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Although it should be an integral part in all school work according to the National Curriculum Guide for Compulsory Schools and Upper Secondary Schools, most of formal teaching on global issues takes place in social studies, which is an overarching concept of all subjects which “pertain to society and culture in an informative and critical manner” (National Curriculum Guide for Compulsory Schools, 2014). A rich environment for global issues in non-formal and informal learning settings is created through young people’s participation in both youth organizations, both political (as described in chapter 9.3) and other types of organizations (such as described in chapter 9.1).
UN Women in Iceland has an active youth organization, open for participation from all young people aged 16 – 30. The youth organization is responsible for all information campaigns on women’s rights in the global domain.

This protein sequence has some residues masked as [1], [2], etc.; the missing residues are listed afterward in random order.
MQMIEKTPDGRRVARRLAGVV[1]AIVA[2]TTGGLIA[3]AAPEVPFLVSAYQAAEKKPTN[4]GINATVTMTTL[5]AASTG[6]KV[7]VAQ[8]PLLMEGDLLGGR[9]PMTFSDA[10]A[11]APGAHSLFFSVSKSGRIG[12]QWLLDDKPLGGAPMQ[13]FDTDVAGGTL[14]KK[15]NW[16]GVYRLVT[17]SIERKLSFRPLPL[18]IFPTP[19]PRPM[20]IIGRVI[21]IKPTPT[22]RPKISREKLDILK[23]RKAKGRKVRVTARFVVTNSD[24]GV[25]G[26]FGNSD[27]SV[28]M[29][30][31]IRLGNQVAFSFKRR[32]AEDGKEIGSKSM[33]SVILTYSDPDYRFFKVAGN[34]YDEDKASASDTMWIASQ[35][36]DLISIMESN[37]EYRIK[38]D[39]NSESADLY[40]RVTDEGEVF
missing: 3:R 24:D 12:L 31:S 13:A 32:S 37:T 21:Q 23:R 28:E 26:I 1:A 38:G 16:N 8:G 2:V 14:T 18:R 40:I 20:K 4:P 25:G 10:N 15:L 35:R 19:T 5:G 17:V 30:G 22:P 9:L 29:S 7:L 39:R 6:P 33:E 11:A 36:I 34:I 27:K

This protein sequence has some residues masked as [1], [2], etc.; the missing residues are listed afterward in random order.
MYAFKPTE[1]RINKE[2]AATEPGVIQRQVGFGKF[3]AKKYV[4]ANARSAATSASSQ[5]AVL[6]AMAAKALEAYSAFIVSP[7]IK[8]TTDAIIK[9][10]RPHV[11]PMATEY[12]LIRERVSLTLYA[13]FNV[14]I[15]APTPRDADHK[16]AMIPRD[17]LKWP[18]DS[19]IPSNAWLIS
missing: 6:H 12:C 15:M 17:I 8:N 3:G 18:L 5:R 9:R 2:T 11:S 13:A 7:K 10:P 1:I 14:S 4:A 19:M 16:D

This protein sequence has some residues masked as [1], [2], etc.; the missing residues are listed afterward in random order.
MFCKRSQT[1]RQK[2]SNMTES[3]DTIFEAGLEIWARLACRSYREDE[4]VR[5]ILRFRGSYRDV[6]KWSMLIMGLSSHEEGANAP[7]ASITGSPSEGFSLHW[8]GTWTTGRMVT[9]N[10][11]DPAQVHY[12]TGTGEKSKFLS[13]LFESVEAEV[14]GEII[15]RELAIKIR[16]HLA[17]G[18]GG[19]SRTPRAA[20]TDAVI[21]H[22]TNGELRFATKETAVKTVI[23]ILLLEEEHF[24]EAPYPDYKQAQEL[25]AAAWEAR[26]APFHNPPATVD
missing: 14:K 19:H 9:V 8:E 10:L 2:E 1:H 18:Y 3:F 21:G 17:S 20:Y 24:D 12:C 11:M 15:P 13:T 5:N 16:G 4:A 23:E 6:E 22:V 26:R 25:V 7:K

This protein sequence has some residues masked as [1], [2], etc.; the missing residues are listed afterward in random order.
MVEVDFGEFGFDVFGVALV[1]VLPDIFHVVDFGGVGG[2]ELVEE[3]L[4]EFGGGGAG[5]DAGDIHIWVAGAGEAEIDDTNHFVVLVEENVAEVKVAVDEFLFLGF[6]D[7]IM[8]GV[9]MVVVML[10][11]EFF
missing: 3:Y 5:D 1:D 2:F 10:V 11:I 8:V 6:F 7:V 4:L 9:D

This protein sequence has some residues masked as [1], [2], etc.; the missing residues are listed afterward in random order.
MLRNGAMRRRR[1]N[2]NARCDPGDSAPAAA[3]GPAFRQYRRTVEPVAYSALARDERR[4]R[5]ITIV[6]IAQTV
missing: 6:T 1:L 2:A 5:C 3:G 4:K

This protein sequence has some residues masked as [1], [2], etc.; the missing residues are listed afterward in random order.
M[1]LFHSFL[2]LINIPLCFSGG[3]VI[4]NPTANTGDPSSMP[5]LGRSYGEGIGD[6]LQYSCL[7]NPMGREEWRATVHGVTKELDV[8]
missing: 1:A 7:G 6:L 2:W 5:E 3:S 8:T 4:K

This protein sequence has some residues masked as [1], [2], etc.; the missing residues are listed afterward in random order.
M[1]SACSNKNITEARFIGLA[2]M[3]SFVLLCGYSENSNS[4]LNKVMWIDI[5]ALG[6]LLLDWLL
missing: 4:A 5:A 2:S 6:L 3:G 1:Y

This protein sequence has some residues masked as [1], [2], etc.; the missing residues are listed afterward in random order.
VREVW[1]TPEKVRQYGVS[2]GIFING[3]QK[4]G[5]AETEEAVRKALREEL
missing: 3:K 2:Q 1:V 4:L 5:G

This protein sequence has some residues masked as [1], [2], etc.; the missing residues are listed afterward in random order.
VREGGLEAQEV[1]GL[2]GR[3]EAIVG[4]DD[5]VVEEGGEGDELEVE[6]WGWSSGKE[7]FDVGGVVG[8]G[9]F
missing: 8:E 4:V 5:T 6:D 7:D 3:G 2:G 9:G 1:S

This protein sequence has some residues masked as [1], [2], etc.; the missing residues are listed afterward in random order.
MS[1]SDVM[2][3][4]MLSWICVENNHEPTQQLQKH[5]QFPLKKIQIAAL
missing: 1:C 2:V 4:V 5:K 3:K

UNICEF is another organization with an active youth organization responsible for information campaigns on the status and rights of children and young people internationally.
Access to information on global issues is very decentralised in Iceland. The Ministry for Foreign Affairs is the main government body responsible for information regarding foreign affairs, and especially regarding Iceland’s status in the international arena. Information are quite accessible on their website under news and publications. However, there is no special web site area specially designated for young people. Other organizations are also responsible with giving information on foreign affairs. Organizations such as UNICEF and UN Women are also responsible for providing information.
Both UN Women and UNICEF have an overarching goal of raising awareness of their fundamental issues described under “Youth targeted information campaigns on global issues”. However, no documents were found which describes those goals in greater detail. These campaigns may involve school visits and other type of public seminars.